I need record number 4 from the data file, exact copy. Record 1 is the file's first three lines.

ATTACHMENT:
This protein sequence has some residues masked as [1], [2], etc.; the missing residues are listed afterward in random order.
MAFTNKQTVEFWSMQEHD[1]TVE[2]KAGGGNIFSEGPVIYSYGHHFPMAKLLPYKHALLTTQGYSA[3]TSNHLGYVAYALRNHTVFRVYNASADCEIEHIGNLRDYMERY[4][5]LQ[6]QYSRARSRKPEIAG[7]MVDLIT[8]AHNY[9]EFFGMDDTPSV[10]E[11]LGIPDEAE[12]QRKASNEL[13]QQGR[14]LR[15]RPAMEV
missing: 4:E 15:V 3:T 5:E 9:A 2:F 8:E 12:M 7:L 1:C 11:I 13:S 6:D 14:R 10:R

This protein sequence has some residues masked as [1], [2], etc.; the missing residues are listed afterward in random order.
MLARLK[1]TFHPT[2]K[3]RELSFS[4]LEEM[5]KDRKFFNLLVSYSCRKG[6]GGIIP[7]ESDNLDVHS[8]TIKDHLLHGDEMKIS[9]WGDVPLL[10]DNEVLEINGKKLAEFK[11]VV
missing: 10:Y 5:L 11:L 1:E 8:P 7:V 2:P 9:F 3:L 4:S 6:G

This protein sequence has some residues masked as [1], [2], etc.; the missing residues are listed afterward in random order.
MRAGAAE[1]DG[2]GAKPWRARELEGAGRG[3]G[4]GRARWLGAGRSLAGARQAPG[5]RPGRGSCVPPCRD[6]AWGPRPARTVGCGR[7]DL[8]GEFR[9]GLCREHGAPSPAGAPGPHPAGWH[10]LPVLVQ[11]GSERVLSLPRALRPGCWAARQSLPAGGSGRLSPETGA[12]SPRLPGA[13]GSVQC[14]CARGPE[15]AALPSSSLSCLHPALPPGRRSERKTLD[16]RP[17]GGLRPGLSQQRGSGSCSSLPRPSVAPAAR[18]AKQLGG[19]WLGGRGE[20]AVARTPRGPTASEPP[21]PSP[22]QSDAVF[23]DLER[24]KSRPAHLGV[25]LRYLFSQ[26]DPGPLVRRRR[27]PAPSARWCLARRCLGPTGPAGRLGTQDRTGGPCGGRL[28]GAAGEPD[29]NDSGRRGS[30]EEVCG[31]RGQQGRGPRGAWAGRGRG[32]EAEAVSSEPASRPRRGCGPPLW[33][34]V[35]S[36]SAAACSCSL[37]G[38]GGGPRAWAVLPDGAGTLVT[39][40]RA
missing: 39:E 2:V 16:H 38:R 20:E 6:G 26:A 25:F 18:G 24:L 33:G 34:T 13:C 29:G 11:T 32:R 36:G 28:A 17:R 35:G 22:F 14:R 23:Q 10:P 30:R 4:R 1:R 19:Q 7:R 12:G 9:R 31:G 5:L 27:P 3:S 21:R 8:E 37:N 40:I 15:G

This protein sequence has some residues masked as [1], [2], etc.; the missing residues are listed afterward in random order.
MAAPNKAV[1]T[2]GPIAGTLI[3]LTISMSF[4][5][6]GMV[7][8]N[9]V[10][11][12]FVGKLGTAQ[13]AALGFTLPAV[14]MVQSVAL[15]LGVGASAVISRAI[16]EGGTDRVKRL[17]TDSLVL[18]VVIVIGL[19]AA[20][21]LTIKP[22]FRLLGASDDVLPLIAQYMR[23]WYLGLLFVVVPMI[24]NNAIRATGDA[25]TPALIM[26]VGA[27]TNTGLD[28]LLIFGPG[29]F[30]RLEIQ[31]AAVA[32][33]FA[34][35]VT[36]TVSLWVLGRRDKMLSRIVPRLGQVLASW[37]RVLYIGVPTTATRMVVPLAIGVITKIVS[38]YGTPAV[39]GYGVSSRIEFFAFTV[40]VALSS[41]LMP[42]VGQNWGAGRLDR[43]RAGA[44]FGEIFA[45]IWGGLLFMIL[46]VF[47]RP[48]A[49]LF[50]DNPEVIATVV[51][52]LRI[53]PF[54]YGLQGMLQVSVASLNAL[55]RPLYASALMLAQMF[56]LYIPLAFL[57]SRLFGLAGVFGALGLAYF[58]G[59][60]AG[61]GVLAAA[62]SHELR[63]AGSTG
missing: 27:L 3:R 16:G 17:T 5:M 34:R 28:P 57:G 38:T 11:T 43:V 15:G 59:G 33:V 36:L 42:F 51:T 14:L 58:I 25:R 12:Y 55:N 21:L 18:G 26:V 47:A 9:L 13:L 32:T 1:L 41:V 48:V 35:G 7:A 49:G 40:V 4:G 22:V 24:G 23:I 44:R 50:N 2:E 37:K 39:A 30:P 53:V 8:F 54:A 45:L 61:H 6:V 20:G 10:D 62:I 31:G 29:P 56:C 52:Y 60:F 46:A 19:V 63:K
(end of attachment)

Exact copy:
This protein sequence has some residues masked as [1], [2], etc.; the missing residues are listed afterward in random order.
MAAPNKAV[1]T[2]GPIAGTLI[3]LTISMSF[4][5][6]GMV[7][8]N[9]V[10][11][12]FVGKLGTAQ[13]AALGFTLPAV[14]MVQSVAL[15]LGVGASAVISRAI[16]EGGTDRVKRL[17]TDSLVL[18]VVIVIGL[19]AA[20][21]LTIKP[22]FRLLGASDDVLPLIAQYMR[23]WYLGLLFVVVPMI[24]NNAIRATGDA[25]TPALIM[26]VGA[27]TNTGLD[28]LLIFGPG[29]F[30]RLEIQ[31]AAVA[32][33]FA[34][35]VT[36]TVSLWVLGRRDKMLSRIVPRLGQVLASW[37]RVLYIGVPTTATRMVVPLAIGVITKIVS[38]YGTPAV[39]GYGVSSRIEFFAFTV[40]VALSS[41]LMP[42]VGQNWGAGRLDR[43]RAGA[44]FGEIFA[45]IWGGLLFMIL[46]VF[47]RP[48]A[49]LF[50]DNPEVIATVV[51][52]LRI[53]PF[54]YGLQGMLQVSVASLNAL[55]RPLYASALMLAQMF[56]LYIPLAFL[57]SRLFGLAGVFGALGLAYF[58]G[59][60]AG[61]GVLAAA[62]SHELR[63]AGSTG
missing: 27:L 3:R 16:G 17:T 5:M 34:R 28:P 57:G 38:T 11:T 43:V 15:G 59:G 33:V 36:L 42:F 51:T 14:L 58:I 25:R 12:Y 55:N 21:L 18:G 26:V 47:A 9:L 13:L 32:T 1:L 41:V 48:V 35:G 7:A 49:G 40:V 4:G 22:V 24:G 23:I 44:R 50:N 2:E 37:K 39:A 30:P 53:V 8:F 54:A 45:L 61:H 6:V 20:G 10:D 62:I 31:G 29:P 56:C 52:Y 60:F 46:A 19:V 63:K